GI tagged food gems: celebrating native flavours
Many Indian snacks have been coveted with the GI tag recently and many are soon to receive it, showcasing the culinary diversity of India. But what is this tag all about ?
The gucchi mushrooms from Jammu are all set to receive the GI tag. Primarily found in the foothills of the Himalayas, they are among the costliest mushrooms in the world with their price ranging between Rs. 20,000 to Rs. 50,000 per kg. Considered a superfood that is rich in vitamins, the wild mushrooms have a spongy texture and a savoury flavour. But what makes them special and what is a GI tag?
“The gucchi mushrooms have a very special flavour and their supply is extremely scarce, as they cannot be cultivated artificially unlike many other mushrooms. They are native to cold regions in the Himalayas, grow wild in forests and are difficult to source. Their procurement and supply is also regulated by authorities that own the land, further putting restrictions on their supply and adding to their limited usage and high price,” says Manas Dubashi, a mushroom farmer in Gurugram.
Not just rare produce like the mushrooms, GI tags are also given to iconic dishes and regional specialties. Recently Bihar’s famous delicacies ‘khurma’, ‘tilkut’ and ‘balu shahi’ have been pitted for the tag and their application accepted by the competent authority.
Khurma is a crunchy snack of fried flour which has been coated with sugar, pretty much like the shakarpara.Tilkut is a crunchy sweet made from sesame seeds and jaggery and balu shahi is a sweet that is crunchy from the outside and has a soft interior.
Understanding the tag
India has the most number of Geographical Indication (GI) tags for foods and agriculture produce. A GI tag defines the region of origin of a product and helps define what is ‘authentic’. The concept of GI tag was introduced in 2003 under the act of Geographical Indications of Goods (Registration and Protection) Act,1999. Darjeeling Tea was the first to be awarded the tag.
“GI tags bring in credibility and trust and define originality. It is similar to the kind of trust any brand name brings in. What it also does is restrict production of similar food items that may be packaged and sold with a similar name, if it’s not for a GI tag. For example, Champagne only comes from the eponymous region in France and all the other similar drinks are sparkling wine,” explains chef Sanjeev Kapoor.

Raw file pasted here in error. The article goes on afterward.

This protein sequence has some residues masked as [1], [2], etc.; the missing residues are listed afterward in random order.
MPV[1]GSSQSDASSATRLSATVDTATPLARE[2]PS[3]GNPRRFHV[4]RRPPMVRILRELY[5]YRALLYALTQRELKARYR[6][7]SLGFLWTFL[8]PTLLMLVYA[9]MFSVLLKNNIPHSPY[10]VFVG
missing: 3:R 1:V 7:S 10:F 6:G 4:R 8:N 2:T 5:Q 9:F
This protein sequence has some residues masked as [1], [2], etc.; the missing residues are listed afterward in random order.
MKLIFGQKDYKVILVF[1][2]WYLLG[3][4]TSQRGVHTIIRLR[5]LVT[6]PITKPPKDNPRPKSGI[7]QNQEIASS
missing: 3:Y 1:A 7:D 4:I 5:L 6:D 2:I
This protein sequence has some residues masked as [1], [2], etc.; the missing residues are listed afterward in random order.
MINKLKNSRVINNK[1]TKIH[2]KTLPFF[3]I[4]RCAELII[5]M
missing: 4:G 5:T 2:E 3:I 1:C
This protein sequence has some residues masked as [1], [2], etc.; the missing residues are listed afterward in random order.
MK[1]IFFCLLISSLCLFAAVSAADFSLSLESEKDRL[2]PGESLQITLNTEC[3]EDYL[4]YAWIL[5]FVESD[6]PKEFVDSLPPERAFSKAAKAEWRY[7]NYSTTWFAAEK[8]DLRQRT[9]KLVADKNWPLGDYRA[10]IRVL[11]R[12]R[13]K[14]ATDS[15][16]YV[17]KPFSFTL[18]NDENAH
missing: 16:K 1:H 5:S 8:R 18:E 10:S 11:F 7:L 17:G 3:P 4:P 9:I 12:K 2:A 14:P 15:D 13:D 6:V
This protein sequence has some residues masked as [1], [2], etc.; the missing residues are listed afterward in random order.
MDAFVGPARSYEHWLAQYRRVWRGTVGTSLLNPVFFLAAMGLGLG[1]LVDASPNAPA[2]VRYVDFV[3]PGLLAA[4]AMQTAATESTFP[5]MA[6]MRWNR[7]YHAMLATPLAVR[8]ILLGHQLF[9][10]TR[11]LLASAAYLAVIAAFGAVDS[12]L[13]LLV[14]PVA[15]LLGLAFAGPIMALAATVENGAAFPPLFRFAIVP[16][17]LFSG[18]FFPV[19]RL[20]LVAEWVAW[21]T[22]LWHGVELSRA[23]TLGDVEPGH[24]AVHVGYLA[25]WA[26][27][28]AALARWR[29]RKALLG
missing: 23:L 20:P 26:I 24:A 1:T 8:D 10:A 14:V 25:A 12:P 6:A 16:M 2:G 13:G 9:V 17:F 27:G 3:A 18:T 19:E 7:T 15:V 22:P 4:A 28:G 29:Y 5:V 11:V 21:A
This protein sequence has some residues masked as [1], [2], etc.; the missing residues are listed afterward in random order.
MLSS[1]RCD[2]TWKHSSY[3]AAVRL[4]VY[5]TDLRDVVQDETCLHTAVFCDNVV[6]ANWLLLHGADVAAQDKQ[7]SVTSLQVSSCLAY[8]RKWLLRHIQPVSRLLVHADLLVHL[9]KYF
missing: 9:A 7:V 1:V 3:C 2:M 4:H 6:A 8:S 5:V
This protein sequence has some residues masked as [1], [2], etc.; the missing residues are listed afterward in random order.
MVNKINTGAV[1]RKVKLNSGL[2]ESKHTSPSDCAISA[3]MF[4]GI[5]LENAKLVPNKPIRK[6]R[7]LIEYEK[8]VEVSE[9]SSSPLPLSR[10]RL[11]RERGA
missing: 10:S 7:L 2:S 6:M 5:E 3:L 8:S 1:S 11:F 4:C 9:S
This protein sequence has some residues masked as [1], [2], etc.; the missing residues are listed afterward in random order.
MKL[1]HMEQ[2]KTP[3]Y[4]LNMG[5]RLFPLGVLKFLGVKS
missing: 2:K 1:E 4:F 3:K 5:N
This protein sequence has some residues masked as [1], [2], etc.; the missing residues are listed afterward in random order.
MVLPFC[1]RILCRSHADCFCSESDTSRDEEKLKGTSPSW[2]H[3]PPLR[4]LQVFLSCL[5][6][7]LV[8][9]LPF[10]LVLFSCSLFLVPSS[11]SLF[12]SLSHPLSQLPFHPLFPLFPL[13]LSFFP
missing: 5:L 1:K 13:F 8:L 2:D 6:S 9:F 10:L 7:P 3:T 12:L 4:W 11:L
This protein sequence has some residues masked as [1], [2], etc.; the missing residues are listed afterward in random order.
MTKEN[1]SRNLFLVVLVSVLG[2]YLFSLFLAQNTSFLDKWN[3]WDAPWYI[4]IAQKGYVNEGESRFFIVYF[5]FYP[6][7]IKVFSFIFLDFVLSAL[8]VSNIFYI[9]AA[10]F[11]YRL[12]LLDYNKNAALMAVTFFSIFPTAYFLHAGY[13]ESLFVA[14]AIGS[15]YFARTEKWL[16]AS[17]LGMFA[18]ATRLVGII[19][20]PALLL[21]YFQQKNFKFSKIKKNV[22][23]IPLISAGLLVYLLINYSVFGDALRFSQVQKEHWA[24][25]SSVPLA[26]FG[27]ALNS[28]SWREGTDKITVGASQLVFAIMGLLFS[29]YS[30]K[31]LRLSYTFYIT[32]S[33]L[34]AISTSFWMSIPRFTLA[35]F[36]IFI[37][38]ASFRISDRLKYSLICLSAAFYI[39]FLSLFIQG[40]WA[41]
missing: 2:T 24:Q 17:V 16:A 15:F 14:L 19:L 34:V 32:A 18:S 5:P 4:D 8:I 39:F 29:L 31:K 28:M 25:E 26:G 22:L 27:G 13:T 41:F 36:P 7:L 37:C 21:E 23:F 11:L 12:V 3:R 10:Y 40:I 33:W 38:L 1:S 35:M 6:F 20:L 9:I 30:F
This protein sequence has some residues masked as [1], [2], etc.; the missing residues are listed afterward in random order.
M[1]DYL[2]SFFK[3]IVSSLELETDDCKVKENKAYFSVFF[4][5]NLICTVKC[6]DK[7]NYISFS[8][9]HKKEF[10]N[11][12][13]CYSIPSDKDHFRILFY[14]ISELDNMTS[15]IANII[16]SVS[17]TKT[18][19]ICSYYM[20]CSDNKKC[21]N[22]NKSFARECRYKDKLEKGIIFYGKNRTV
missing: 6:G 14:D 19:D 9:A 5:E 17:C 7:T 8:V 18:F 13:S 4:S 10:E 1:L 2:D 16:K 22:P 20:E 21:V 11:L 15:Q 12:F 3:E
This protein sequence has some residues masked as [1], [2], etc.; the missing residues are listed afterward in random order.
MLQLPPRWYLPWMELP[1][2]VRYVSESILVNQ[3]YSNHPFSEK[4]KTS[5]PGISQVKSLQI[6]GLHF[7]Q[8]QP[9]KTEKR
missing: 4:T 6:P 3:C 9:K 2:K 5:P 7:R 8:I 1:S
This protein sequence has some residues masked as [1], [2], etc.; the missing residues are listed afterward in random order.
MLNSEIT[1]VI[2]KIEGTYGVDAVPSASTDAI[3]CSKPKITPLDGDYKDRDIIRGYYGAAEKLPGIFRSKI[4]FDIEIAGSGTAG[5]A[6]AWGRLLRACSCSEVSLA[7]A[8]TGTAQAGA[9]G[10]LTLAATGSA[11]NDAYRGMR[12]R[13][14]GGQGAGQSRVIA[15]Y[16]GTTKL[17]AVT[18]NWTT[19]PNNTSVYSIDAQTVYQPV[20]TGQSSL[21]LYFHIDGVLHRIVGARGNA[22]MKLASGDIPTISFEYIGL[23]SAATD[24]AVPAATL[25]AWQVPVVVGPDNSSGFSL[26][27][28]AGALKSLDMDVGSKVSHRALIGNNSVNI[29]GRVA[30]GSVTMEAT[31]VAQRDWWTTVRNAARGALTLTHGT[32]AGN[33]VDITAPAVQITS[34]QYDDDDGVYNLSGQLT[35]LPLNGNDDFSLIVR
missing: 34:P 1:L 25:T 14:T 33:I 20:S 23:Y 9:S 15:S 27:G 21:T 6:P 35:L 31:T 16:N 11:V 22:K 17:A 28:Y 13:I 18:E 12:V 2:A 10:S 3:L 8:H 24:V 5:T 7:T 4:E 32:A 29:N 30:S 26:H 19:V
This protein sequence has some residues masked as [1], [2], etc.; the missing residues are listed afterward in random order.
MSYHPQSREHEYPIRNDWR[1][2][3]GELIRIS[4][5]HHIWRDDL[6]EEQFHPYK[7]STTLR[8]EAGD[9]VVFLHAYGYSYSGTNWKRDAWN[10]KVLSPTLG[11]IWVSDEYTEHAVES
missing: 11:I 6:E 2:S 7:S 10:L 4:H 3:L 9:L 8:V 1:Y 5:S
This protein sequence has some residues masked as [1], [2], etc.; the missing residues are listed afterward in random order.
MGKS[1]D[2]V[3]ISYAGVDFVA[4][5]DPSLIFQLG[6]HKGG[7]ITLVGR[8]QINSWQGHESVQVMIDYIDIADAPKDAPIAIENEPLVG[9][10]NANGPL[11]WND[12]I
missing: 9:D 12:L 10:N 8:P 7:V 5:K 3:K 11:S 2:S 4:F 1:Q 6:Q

“A GI tag impacts marketing and also protects heritage of an item. Take the example of pokkali rice which grow in saline water in Kerala and is not known so much but it would have been lost entirely if didn’t get a GI tag. Today it can be sold for ₹200 per kg,” he adds.
A GI tag is an indicator that a particular product came from a region and possesses its qualities — of certain flavor, texture, and/or aroma that came about because of the region. Such a credit not only protects authenticity but also helps boost local commerce.
“The GI tag creates branding and much larger commercial interests which help the grower or farmer to get better prices for their hard-earned effort. It has a very positive impact on the food world since it allows the users to understand its core origin and the sheer benefits associated with it. It is important that our food ingredients should have specified GI tag for a lager interest so that the entire process is well defined. Right from origin to cultivation to the economics,” says chef Nishant Choubey.
A global benchmark
Granting a GI tag also helps local produce come in global limelight, further boosting commerce and also establishing their identity internationally.
“To me GI is an absolute celebration of regional India under the global spotlight just like Champagne and parmesan. A GI tag is a matter of great domestic pride but also a guard against misuse of identity of produce and an absolute promise of reputation world over,” says chef Varun Inammdar.
“Kashmiri kesar, Hyderabadi Haleem, Manipuri black rice, monsooned Malabar coffee, Rasagola from Odisha all have received the GI tag in the past identifying them as products originating in a given place,” chef Tarun Sibal explains with examples.
“More and more authentic, distinctive Indian products native to the country and rich in cultural heritage are now looking at GI tags to cement their position and origin. Be it the Khola chili from Goa or Ratlam’s sev, “ he adds.
Tagged in the recent past
The popular Banarasi paan and langda mango of Varanasi received the tag recently. Ramnagar Bhanta (brinjal), Chandausi’s adamchini chawal (rice), Hathras hing are other produces from UP to get the tag.
Murukku, a popular, crunchy snack that is a festive-favourite in Tamil Nadu also recently got the tag after almost a decade-long wait. Cumbum panneer thratchai (grapes), Marthandam honey are other food items from the state to be coveted with the tag.
Recently, the tag was also given to Bihar’s popular marcha rice which is known for its aromatic flavour.